So, then, at this point, I’m truly blown because, is that not how ancient civilizations are looked at as a whole? I mean there are others, specialists, people who never stop going to school but,for whom, instead the research “goes down” out in the field watching nature react to the unknown to teach them about how the world works.; the scientists, the doctors, the psychologists, etc. Like, the pyramids, do you really understand how they were able to do that? Or toilets before plumbing?! I don’t, like I know the plumbing thing was linked somehow to the word aqueduct… and this could genuinely just be me, I could be lacking in the lust-for-all-knowledge department, I don’t think I am, but totally possible. Anyway, isn’t that crazy, a whole way of life, day-to-day survival and mundanity? They have an entirely different perception of boring; do they even know what shoes are? Do they hold the same vital necessity? These elves? Do they even understand that piece of metal on the ground was once in the air? Isn’t that crazy? I think that’s insane. I love that these thoughts come to me when I watch television. You can always find a new way to look at the world and it’s so exciting, you start to see everything from a different perspective. Supah fun. Hopefully in this world, I can look forward to the possibility of the other realm revealing itself to the humans so we can live in harmony.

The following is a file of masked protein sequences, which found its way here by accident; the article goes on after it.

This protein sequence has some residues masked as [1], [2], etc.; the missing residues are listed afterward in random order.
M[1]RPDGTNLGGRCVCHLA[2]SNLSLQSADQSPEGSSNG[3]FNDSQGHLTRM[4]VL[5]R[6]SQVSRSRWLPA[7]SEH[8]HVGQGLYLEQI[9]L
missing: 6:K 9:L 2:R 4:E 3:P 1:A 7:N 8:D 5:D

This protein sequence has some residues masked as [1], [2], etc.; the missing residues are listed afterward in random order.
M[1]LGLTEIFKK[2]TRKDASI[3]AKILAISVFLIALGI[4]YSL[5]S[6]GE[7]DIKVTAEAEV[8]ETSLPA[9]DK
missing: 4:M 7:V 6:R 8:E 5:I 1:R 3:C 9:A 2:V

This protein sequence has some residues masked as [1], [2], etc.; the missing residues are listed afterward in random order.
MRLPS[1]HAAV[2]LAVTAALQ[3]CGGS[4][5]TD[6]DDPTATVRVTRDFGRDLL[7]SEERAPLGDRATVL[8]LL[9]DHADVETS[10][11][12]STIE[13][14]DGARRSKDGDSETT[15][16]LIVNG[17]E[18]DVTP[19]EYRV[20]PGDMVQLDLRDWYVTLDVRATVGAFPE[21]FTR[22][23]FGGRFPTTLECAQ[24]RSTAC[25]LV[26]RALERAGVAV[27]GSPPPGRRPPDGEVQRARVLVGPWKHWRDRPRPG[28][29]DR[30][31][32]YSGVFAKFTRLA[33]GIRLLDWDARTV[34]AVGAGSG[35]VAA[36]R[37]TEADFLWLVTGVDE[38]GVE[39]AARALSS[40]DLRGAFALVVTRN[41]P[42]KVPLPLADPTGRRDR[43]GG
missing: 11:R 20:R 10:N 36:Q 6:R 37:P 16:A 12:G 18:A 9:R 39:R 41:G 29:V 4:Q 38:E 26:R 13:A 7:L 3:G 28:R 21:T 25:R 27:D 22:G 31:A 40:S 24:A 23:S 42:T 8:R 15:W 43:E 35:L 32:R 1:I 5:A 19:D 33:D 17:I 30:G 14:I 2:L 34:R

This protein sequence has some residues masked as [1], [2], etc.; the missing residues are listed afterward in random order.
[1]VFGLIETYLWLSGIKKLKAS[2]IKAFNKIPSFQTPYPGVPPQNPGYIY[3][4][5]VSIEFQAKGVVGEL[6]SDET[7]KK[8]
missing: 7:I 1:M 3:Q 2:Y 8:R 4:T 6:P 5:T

Race and Music

What I Learned About Race Through Rap Feuds in 2015Azalea vs Azealia 750

Remember Azealia Banks? I had, admittedly, forgotten. She’d rubbed me in a similar manner as how Kanye West makes me react. Let me explain, while, I often disagree with Kanye’s tactics and like his whole presence, honestly, he has often spit pure truth on numerous occasions… like the VMAs. There is a huge struggle for minorities to be fully taken in as equals. The same way women, Black Lives Matter, and, the LGBT rights movements’ fight for equal representation and opportunity.

When Azealia Banks rolled up and blasted Iggy for not fully committing to her appropriated culture, Iggy was off the scene for a little bit but Azealia Banks was pushed in the media as the antagonist. She was portrayed as an angry black woman and a hater and when her album finally dropped, I didn’t even hear about it, I had to go and find it. It had to put in extra effort to be exposed to her music, meanwhile, people continue to talk about Iggy, she still has a media presence that doesn’t tag her name with the accusations Banks brought to attention, however, last time I heard about Azealia, it was about twitter and Eminem… the mention of her music was secondary and vague. Can we agree that that’s just, I mean, come on, that’s a little “sus.”

Sometimes, with movements like this, smaller communities of people are trying to force the heads of the larger communities to look back and notice how far behind we are, how unequal the quality of life seems to be for people. It’s very difficult, 2015 has been a series of excruciatingly frustrating denials of a problem generations of racially segregated societies have been facing. So yeah, sometimes we get loud. Sometimes the intensity doesn’t match the venue and so it’s overwhelming and off putting. However I offer a challenge, one I also give myself, not to let the discomfort in the volume of someone’s injustice make you turn the volume down on the issue. Instead, it should make you listen; it should prompt you to do what you can to end that pain.